Russian sanctions and oil embargoes to cause world’s biggest oil supply crisis by next month
03/17/2022 // Arsenio Toledo // Views

The International Energy Agency (IEA) warned that the massive drop in oil exports from Russia will lead to a catastrophic reduction in the global oil supply, which consumers are already feeling and will be reeling from by next month.

The Russian invasion of Ukraine led to economic sanctions and embargoes from many nations all over the world. Many corporations in countries that have not yet imposed any sanctions are feeling a strong reluctance to purchase Russian oil. (Related: Russian Deputy PM: Rejection of Russian oil would lead to catastrophic consequences for global market.)

All of these factors combined are contributing to the surge in global oil prices, which the IEA said will be felt the most by families with limited budgets. The surge in oil prices is also helping drive up inflation, which has already hit multi-decade highs and undercut economic recovery.

"The impact of loftier prices for oil and other commodities will … increase inflation, reduce household purchasing power and are likely to trigger policy reactions from central banks worldwide – with a strong negative impact on growth," the IEA reported. "Surging energy and commodity prices, along with financial and oil sanctions against Russia, are expected to depress world GDP and oil demand."

According to the IEA, the situation is about to get worse by April. Its report predicted the global oil market losing nearly three million barrels per day (bpd) of Russian oil exports – around 1.5 million barrels of crude oil and around one million barrels of refined products.


"The prospect of large-scale disruptions to Russian oil production is threatening to create a global oil supply shock," continued the IEA, adding that this could lead to the "biggest supply crisis in decades." The IEA also predicted lower Russian domestic demand for oil products.

"These losses could deepen should bans or public censure accelerate," the organization added.

Russia is the world's third-largest producer of crude oil and refined products, behind the United States and Saudi Arabia. But it is the world's largest exporter of oil and products in the world.

In January, Russia produced 11.3 million barrels of crude oil and refined products daily, of which around seven to eight million were exported. Europe, in particular, is heavily reliant on Russian oil exports, and several countries in the European Union have been reluctant to place sanctions on Russian oil because of this.

For the second quarter of 2022, due to the crisis in Ukraine, the IEA predicts a global oil supply deficit of around 700,000 barrels per day (bpd).

The IEA forecasts demand for oil from the second to fourth quarters of 2022 to be around 1.3 million bpd. Growth in the production of oil is expected to be around 2.1 million bpd, a massive reduction from the IEA's previous forecast by about 950,000 bpd.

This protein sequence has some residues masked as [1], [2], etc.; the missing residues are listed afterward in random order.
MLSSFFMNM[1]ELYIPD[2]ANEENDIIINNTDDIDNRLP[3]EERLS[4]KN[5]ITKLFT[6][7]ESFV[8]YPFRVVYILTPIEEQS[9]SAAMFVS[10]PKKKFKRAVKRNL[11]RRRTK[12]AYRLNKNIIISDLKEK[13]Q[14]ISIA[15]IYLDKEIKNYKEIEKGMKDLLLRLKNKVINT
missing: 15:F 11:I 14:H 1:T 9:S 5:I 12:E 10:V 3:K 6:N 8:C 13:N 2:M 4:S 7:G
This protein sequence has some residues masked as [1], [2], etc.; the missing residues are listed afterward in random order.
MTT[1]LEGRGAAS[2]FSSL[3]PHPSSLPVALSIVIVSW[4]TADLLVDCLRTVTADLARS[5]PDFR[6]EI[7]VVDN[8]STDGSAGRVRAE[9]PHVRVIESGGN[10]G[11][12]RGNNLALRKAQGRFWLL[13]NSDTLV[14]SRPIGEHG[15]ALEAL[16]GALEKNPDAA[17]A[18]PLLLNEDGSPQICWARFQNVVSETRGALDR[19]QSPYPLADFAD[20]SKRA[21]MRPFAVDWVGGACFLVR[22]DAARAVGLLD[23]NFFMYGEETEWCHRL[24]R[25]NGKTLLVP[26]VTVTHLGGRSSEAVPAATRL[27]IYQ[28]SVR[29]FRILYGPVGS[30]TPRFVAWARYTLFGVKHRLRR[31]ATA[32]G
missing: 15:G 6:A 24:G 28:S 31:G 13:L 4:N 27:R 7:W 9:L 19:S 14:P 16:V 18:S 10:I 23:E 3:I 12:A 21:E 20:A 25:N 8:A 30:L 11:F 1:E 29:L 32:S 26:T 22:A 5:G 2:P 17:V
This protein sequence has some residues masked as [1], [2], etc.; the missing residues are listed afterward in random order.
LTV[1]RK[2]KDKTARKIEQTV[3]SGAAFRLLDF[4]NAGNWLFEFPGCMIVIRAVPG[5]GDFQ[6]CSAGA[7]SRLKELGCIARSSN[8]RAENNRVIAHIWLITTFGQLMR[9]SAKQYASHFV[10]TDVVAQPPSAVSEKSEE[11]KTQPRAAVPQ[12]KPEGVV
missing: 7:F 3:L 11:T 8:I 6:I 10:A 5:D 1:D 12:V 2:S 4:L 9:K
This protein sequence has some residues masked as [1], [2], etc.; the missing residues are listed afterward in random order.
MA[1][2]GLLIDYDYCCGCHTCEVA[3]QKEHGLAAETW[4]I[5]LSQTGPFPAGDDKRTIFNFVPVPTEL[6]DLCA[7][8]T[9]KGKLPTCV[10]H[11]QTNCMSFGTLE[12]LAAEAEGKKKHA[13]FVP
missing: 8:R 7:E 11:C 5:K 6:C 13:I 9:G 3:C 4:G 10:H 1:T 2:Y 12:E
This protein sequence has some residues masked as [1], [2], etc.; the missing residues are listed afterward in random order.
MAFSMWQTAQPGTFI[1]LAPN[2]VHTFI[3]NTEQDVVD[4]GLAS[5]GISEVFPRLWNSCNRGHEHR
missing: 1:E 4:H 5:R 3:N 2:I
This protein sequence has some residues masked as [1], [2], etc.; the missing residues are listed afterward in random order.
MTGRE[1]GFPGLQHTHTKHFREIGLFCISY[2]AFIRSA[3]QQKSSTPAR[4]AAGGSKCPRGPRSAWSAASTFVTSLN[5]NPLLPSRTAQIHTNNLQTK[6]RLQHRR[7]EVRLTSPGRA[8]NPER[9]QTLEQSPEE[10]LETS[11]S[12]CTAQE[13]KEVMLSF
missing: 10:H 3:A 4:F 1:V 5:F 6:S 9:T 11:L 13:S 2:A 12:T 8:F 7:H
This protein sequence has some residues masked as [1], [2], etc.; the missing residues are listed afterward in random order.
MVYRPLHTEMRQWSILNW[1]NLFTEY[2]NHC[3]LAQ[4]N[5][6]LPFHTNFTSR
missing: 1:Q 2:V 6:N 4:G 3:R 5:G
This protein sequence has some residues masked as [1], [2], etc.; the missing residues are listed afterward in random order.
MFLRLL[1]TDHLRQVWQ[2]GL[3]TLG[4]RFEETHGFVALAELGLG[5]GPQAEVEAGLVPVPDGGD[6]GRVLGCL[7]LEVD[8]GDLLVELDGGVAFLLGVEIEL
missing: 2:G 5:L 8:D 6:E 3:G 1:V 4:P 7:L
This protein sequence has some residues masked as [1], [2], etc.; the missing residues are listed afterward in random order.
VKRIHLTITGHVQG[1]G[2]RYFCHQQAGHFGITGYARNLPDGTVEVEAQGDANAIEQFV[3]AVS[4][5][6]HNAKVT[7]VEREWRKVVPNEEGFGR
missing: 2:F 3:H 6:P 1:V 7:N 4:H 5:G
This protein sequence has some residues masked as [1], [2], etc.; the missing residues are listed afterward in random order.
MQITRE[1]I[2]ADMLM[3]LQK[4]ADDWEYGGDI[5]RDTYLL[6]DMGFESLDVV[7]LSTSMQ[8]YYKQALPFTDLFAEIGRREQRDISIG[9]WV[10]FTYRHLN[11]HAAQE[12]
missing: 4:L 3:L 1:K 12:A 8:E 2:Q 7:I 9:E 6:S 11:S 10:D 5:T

Peace is the best solution to oil supply crisis

Analysts have pointed out that the best way to solve the global oil supply crisis is for peace to be struck between Russia and Ukraine, and sanctions and embargoes against Russia to be lifted afterward.

There are signs that a peace agreement could be reached within the next few weeks. Ukrainian President Volodymyr Zelenskyy recently announced that an agreement with Russia was beginning to "sound more realistic."

Russian Foreign Minister Sergey Lavrov also said during an interview that there was "some hope of reaching a compromise." In another interview, Lavrov said that Russia and Ukraine were close to agreeing in the peace negotiations. This announcement sent relief through global financial markets.

Some of the points both sides have already agreed upon include Ukraine renouncing its intention to join the North Atlantic Treaty Organization, promising not to host foreign military bases or weapons systems in the country and adopting the status of a neutral nation, with its territorial integrity and neutrality guaranteed by allies such as the U.S., the United Kingdom and Turkey.

Some sticking points remain, including the status of Crimea and the unrecognized separatist states in eastern Ukraine.

Once the peace agreement is finalized, it could begin the process of returning the global oil market back to its pre-war state, lowering oil prices and relieving overburdened consumers.

Learn more about the catastrophic consequences of sanctions on Russian oil at

Watch this video from InfoWars and learn about how China and Saudi Arabia are preparing to purchase Russian oil despite the sanctions placed against it.

This video is from the InfoWars channel on

More related stories:

Record gas prices are pushing up everyday costs, could lead to recession.

Biden mulls deals with Iran, Venezuela after announcing ban on Russian oil imports.

Oil heading to eye-popping $200 a barrel, with $10 gas coming to America thanks to energy policies made worse by Biden, Dems.

Oil prices surge to multi-year highs as Ukraine conflict causes ripple effect in global oil supplies.

Russia selling crude oil at massive discounts as regional conflict turns away regular trading partners.

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